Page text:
Tue, 04 Feb 2014 11:55:58
Kongos steer alternative rock into new territory on their latest album Lunatic. The brothers delicately weave together a puzzle of indigenous South African music, tribal swing, soaring grooves, and even accordion! This approach creates something that's utterly invigorating for modern rock, completely rewriting the rule book, while igniting some classically unshakable hooks. KONGOS are the sweet sound of change.
In this exclusive interview with ARTISTdirect.com editor in chief Rick Florino, Dylan of KONGOS discusses Lunatic and so much more.
What ties Lunatic together for you?
When we sat down and came up with the track order for the album, all of the songs were finished. We were still deciding what songs were going to make it one-hundred percent. We put the tracklisting together. The first time we put it together, we said, "That's it. That's the lineup of the songs". There was no debate from anybody in the band. We knew that was the right order. We all felt like it had a bit of a flow to it starting with "Come With Me Now" and ending with "This Time I Won't Forget". It felt right to us. We all write individually so it was difficult to plan that upfront because we don't write together very often at all. We bring individual songs to the table and construct an album from there.
Even though you write separately, do you feel like the cohesion comes from being family?
Yeah, definitely! We've all been influenced by similar music. Growing up with our dad and the type of music he wrote in the sixties and seventies, there's a strong influence from the African and South African music he brought us up with it. Also, it comes from living together in the same house and writing music. A lot of it comes out in similar ways. Each of us individually has favorite artists and our own songs. In general, I think we aim for a cohesive sound when it comes to a KONGOS album though.
Is it important for you to tell stories and paint pictures lyrically?
It depends on who you ask in the band, but for me it's definitely important to paint a picture with the song. It also comes along when we're making videos. Once the song is in development or finished, we're constantly thinking of what visuals to put to it. We have videos for about five of the songs now, but the plan is to make more of them.
What inspires those stories?
A lot of it is based on life experiences, people, and travels. It might not come out as much in the lyrics but in the sound, being in South Africa gives you an impression of the people and the country and the sounds coming out of there that definitely gets into our music.
What's the musical climate like coming from South Africa?
It's quite varied. There's a big rock scene that's very similar to most of America or Europe where there's alternative rock and indie rock. There's also a more traditional music that's still very thriving. Some of the biggest radio stations play more traditional music. That appeals to us a lot more. There's a type of music called Maskandi that influenced a couple of the tracks on Lunatic. Then, there's Kwaito, which is almost a slowed down version of house music that they make in South Africa. It's got an African flavor to it with accordion along with electronic beats. It's such a varied culture and people that there's a variety of music that can inspire you.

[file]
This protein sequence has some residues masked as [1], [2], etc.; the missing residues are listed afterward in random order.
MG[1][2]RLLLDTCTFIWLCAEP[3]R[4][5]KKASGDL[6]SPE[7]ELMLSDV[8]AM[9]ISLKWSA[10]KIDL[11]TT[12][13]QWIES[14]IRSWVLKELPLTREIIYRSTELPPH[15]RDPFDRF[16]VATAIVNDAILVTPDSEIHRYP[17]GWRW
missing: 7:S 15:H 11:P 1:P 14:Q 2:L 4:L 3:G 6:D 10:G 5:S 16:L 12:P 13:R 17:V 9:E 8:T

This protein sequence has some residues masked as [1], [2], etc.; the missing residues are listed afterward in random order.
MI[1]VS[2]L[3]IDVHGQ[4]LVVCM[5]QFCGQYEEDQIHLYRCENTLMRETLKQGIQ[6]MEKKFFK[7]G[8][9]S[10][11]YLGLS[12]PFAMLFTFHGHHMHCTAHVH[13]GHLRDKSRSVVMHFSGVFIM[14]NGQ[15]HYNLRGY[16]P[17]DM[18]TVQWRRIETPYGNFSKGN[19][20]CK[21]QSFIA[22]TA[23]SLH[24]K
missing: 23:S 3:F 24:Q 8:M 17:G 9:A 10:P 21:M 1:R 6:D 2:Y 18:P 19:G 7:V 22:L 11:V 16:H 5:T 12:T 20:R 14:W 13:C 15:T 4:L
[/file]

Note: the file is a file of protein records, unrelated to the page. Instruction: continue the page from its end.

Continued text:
What's the story behind "This Time I Won't Forget"?
That song was actually written by Johnny. It's about losing someone and only appreciating that person to the fullest extent after they're gone. Hopefully, you try to never allow that to happen again.
Which songs resonate with you the most at the moment?
I wrote "Sex on the Radio" and "Traveling On". Of those two, "Traveling On" probably resonates with me the most. It was much more of a personal experience compared to "Sex on the Radio", which is more of an abstract commentary. Without getting too much into the details, "Traveling On" was a very personal song coming from a personal experience. It's going to be one of those songs that stays with me and hopefully other people!
How did "Come With Me Now" come together?
That's another song Johnny wrote. It came about from him listening to a lot of that Kwaito music. The variations of style that the song went through were quite vast, but it always kept this Kwaito vibe. Johnny picked up the accordion on our first album, and it's going to be a centerpiece of the band forever.
What artists shaped you?
Personally, one of my biggest heroes is Jackson Browne. Lyrically and musically, his style is incredible. He's much more of a singer-songwriter. He inspired some of my songs like "Traveling On". Then, there's also obviously Paul Simon and his take on South African music especially Graceland. I listen to a lot of seventies classic rock. Some African bands coming out of Mali have really shaped our sound. Then, we incorporate more of a Western spin on things.
If you were to compare Lunatic to a movie or a combination of movies, what would you compare it to?
I've never been asked that, wow [Laughs]. It's a difficult question to answer, but if I had to choose one director to use the album it would be Martin Scorsese. No matter what the movie is Casino, The Departed, or The Wolf of Wall Street, the music he chooses fits. I love that!
Where did the title Lunatic come from?
The simple answer is we really liked the sound of the word. We went through so many names. This was actually the difficult part of the process. It somewhat relates to the song "I'm Only Joking" if you look into the lyrics. There's a reference to "lunatics". It stuck with us. After going back and forth with a number of names, we chose that one. It just sounded right to us.
Have you heard KONGOS yet?